A new projection update puts the Conservatives down two seats, the Liberals up two, the Bloc up one, and the NDP down one. It also puts the Liberals in front of the Conservatives in Ontario.The Conservatives drop 0.4 points nationally, and are now at 33.8%. The Liberals gain 0.2 points and are now at 29.3%. The NDP gain 0.1 points, and are now at 16.2%. The Bloc and Greens are steady at 9.4% and 9.9%, respectively.
With one small exception, this was a uniformly bad 10 days for the Conservatives. They lost a seat in Alberta, Quebec, and Atlantic Canada, though they did gain one in British Columbia. They lost 0.7 points in Quebec (down to 17.5%), 0.6 in Atlantic Canada and British Columbia, 0.4 points in Alberta, 0.3 points in the Prairies and Ontario, and 0.1 points in the North.
The Liberals, on the other hand, had a uniformly good, if modest, period. They gained a seat in Alberta and Atlantic Canada. They're up 0.4 points in Atlantic Canada, 0.3 points in British Columbia, 0.2 points in Alberta and Quebec, and 0.1 points in the Prairies, Ontario, and the North. That small gain in Ontario puts them at 36.2%, a tiny bit ahead of the Conservatives.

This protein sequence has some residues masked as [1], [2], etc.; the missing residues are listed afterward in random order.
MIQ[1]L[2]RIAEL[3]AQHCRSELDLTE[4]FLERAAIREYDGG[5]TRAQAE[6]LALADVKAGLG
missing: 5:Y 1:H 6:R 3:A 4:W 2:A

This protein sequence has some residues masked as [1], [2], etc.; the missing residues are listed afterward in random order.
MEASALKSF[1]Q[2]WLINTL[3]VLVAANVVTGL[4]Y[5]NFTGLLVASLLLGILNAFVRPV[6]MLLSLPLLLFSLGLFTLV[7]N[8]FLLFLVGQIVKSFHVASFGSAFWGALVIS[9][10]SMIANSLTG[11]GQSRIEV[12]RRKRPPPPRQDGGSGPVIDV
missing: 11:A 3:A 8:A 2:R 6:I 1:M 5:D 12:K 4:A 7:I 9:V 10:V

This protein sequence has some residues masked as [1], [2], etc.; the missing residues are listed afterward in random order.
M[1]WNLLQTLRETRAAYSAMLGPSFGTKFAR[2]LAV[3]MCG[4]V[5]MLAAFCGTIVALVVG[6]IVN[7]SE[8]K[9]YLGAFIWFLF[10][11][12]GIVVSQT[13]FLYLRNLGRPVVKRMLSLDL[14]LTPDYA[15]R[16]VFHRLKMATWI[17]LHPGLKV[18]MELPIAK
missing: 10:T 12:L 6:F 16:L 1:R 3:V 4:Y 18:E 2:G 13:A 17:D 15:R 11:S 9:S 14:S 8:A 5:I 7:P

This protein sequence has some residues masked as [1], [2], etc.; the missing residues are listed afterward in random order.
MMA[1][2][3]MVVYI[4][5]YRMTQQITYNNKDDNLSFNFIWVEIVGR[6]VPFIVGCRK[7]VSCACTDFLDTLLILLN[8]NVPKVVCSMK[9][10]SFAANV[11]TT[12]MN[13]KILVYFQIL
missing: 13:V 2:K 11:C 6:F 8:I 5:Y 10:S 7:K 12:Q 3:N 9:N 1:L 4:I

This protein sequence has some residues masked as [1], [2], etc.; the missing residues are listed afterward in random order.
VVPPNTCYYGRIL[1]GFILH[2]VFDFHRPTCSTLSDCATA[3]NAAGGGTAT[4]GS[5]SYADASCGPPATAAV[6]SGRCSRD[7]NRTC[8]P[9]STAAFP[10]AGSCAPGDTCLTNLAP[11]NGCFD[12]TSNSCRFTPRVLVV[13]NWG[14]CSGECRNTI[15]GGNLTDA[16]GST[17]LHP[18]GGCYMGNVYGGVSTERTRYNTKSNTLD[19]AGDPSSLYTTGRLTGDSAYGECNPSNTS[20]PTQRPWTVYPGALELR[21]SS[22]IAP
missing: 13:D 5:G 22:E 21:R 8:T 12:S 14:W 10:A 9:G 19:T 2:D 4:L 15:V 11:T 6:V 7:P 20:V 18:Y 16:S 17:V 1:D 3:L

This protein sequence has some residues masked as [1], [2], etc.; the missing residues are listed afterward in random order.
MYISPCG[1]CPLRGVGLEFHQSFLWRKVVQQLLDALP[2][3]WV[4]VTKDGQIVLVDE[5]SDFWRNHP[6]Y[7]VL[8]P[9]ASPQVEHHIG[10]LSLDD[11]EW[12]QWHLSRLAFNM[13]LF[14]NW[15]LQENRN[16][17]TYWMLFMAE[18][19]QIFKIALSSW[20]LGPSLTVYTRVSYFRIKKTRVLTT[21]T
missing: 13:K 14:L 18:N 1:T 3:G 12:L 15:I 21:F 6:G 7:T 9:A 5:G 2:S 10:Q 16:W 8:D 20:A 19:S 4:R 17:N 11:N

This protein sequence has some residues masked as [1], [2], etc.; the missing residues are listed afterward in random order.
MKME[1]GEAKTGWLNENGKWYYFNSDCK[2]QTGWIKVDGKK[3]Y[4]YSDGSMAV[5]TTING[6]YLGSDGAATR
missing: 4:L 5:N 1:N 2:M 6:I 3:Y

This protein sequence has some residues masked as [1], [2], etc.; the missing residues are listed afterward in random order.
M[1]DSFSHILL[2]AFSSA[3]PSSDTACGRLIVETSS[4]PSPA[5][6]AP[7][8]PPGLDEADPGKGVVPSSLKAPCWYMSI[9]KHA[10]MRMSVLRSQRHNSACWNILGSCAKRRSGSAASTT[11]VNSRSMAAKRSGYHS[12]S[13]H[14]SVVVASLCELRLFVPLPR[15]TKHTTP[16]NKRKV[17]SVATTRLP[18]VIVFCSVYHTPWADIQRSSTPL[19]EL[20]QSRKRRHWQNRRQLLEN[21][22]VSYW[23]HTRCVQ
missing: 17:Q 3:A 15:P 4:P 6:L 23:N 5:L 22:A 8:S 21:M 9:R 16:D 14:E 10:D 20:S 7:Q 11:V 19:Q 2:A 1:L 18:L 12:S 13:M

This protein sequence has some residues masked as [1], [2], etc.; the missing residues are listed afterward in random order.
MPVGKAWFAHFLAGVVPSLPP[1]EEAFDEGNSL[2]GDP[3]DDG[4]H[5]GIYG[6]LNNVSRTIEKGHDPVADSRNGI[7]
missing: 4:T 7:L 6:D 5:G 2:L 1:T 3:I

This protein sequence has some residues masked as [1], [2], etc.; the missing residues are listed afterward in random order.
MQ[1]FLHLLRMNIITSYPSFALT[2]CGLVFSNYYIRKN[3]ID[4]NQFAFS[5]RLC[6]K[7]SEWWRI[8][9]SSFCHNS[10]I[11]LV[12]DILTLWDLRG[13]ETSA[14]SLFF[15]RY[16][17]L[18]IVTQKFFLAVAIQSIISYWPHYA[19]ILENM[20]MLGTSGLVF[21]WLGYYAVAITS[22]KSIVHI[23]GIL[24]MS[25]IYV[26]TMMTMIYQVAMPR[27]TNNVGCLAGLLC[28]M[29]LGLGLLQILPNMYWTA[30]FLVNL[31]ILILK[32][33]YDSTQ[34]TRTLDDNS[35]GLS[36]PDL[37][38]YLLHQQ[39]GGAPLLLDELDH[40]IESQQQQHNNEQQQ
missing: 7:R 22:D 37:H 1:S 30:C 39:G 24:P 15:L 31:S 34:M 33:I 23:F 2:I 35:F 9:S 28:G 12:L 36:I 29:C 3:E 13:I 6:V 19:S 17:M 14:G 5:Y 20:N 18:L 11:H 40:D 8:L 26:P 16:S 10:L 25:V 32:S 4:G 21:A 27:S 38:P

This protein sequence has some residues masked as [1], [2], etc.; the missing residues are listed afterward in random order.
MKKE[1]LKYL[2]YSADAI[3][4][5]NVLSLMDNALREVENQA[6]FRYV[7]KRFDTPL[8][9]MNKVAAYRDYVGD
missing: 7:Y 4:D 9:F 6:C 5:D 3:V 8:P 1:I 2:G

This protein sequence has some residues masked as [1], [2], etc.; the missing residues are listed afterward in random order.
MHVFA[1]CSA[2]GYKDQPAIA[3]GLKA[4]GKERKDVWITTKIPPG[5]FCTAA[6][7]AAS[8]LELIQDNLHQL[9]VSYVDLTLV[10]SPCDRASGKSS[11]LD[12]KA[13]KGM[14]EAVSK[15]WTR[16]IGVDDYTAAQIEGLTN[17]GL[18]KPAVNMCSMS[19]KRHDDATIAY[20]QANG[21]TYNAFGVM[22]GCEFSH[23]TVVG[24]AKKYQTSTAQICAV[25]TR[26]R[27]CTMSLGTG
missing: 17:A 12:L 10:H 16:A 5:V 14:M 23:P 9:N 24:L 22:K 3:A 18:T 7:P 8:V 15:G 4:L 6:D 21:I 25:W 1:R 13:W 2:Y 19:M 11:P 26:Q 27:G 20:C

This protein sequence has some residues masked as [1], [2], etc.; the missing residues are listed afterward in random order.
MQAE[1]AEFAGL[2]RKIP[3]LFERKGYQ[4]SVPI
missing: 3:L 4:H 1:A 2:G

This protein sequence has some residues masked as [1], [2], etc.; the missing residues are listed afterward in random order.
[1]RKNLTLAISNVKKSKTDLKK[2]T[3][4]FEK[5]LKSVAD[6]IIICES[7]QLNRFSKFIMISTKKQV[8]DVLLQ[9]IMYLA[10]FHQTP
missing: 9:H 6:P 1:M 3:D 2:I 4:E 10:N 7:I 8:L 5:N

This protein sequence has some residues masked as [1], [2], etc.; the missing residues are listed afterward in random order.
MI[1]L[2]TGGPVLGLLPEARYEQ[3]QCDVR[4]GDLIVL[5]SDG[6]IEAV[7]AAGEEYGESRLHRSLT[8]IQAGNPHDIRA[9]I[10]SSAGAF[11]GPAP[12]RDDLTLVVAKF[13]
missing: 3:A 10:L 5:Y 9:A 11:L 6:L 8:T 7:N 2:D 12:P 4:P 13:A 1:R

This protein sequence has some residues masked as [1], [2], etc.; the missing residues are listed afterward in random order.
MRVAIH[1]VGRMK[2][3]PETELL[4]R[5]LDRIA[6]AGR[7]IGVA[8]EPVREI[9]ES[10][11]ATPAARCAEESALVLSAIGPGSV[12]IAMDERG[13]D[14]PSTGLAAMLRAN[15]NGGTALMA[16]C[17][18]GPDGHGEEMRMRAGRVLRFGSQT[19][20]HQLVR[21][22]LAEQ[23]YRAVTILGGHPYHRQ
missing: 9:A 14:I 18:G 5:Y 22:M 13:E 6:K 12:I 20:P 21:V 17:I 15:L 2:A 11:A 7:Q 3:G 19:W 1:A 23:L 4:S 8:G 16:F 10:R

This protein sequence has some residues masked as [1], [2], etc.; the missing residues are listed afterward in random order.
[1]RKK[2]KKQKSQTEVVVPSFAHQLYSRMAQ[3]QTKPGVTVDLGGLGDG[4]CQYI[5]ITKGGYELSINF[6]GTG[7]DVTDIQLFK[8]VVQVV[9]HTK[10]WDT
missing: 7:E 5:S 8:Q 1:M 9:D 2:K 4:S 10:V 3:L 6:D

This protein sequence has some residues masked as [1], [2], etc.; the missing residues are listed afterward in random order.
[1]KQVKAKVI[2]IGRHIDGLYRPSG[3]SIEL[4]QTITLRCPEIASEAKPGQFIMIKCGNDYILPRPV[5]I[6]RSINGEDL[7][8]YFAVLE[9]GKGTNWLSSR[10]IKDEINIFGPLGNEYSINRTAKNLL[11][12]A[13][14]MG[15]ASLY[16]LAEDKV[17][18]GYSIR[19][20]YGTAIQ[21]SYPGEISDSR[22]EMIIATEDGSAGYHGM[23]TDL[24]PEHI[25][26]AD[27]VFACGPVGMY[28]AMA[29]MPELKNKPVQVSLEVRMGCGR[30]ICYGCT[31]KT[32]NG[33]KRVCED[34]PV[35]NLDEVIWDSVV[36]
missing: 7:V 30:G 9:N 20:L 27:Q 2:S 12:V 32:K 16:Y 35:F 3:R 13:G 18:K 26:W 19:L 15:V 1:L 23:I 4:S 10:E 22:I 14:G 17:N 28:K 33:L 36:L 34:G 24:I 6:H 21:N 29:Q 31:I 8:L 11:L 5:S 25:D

The NDP, as usual, are relatively stable. They did lose a seat, however, in British Columbia. They gained 0.1 points in Quebec (11.2%), the North, and BC, were stable in the Prairies and Ontario, lost 0.1 points in Alberta, and 0.2 points in Atlantic Canada.
The Bloc lost 0.1 points in Quebec, but nevertheless gained a seat thanks to the large Tory drop. They now stand at 51 seats and 38%.
The Greens were stable in the West and North, but gained 0.4 points in Quebec, 0.3 points in Atlantic Canada, and 0.1 points in Ontario.
With 129 seats, the Conservatives would need the support of one of the other parties to get legislation passed. A combination of Liberal and NDP seats is still one short of a plurality, but that means if the trend continues the classification will fall to an Unstable Minority.